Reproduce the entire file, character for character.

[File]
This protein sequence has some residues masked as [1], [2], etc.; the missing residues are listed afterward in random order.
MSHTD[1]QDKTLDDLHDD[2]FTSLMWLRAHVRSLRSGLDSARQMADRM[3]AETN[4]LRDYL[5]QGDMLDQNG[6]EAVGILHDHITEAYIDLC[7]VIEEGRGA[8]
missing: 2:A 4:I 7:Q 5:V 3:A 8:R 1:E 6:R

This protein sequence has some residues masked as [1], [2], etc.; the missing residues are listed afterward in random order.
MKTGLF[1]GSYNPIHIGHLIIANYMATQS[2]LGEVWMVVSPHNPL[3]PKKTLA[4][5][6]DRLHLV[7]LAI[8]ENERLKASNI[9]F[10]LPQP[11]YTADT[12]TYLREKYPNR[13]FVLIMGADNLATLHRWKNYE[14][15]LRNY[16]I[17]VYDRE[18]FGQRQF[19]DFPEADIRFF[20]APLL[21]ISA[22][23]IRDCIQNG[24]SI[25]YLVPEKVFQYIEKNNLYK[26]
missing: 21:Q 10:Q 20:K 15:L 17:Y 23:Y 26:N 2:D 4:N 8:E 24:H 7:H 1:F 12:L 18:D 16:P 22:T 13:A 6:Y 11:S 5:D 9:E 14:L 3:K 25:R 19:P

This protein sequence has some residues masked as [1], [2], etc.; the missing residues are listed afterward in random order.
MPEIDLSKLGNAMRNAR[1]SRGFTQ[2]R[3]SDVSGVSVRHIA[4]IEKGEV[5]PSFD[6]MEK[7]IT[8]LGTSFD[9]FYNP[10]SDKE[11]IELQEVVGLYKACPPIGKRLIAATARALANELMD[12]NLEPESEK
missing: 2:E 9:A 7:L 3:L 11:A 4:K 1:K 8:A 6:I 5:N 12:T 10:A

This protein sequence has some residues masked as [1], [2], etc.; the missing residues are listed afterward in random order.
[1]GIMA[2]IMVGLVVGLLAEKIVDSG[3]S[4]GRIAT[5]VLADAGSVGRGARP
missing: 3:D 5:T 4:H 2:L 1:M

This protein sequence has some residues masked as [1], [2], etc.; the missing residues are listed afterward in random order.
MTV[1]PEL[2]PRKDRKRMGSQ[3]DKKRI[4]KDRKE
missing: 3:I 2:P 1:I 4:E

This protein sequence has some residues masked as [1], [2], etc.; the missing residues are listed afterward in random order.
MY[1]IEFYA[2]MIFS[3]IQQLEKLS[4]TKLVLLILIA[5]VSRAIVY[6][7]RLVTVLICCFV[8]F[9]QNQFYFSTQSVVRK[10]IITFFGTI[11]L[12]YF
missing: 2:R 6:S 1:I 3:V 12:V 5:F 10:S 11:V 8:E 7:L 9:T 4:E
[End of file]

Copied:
This protein sequence has some residues masked as [1], [2], etc.; the missing residues are listed afterward in random order.
MSHTD[1]QDKTLDDLHDD[2]FTSLMWLRAHVRSLRSGLDSARQMADRM[3]AETN[4]LRDYL[5]QGDMLDQNG[6]EAVGILHDHITEAYIDLC[7]VIEEGRGA[8]
missing: 2:A 4:I 7:Q 5:V 3:A 8:R 1:E 6:R

This protein sequence has some residues masked as [1], [2], etc.; the missing residues are listed afterward in random order.
MKTGLF[1]GSYNPIHIGHLIIANYMATQS[2]LGEVWMVVSPHNPL[3]PKKTLA[4][5][6]DRLHLV[7]LAI[8]ENERLKASNI[9]F[10]LPQP[11]YTADT[12]TYLREKYPNR[13]FVLIMGADNLATLHRWKNYE[14][15]LRNY[16]I[17]VYDRE[18]FGQRQF[19]DFPEADIRFF[20]APLL[21]ISA[22][23]IRDCIQNG[24]SI[25]YLVPEKVFQYIEKNNLYK[26]
missing: 21:Q 10:Q 20:K 15:L 17:Y 23:Y 26:N 2:D 4:N 8:E 24:H 7:H 1:F 12:L 18:D 16:P 22:T 13:A 6:Y 11:S 5:D 9:E 14:L 3:K 25:R 19:P

This protein sequence has some residues masked as [1], [2], etc.; the missing residues are listed afterward in random order.
MPEIDLSKLGNAMRNAR[1]SRGFTQ[2]R[3]SDVSGVSVRHIA[4]IEKGEV[5]PSFD[6]MEK[7]IT[8]LGTSFD[9]FYNP[10]SDKE[11]IELQEVVGLYKACPPIGKRLIAATARALANELMD[12]NLEPESEK
missing: 2:E 9:A 7:L 3:L 11:A 4:K 1:K 8:A 6:I 5:N 12:T 10:A

This protein sequence has some residues masked as [1], [2], etc.; the missing residues are listed afterward in random order.
[1]GIMA[2]IMVGLVVGLLAEKIVDSG[3]S[4]GRIAT[5]VLADAGSVGRGARP
missing: 3:D 5:T 4:H 2:L 1:M

This protein sequence has some residues masked as [1], [2], etc.; the missing residues are listed afterward in random order.
MTV[1]PEL[2]PRKDRKRMGSQ[3]DKKRI[4]KDRKE
missing: 3:I 2:P 1:I 4:E

This protein sequence has some residues masked as [1], [2], etc.; the missing residues are listed afterward in random order.
MY[1]IEFYA[2]MIFS[3]IQQLEKLS[4]TKLVLLILIA[5]VSRAIVY[6][7]RLVTVLICCFV[8]F[9]QNQFYFSTQSVVRK[10]IITFFGTI[11]L[12]YF
missing: 2:R 6:S 1:I 3:V 12:V 5:F 10:S 11:V 8:E 7:L 9:T 4:E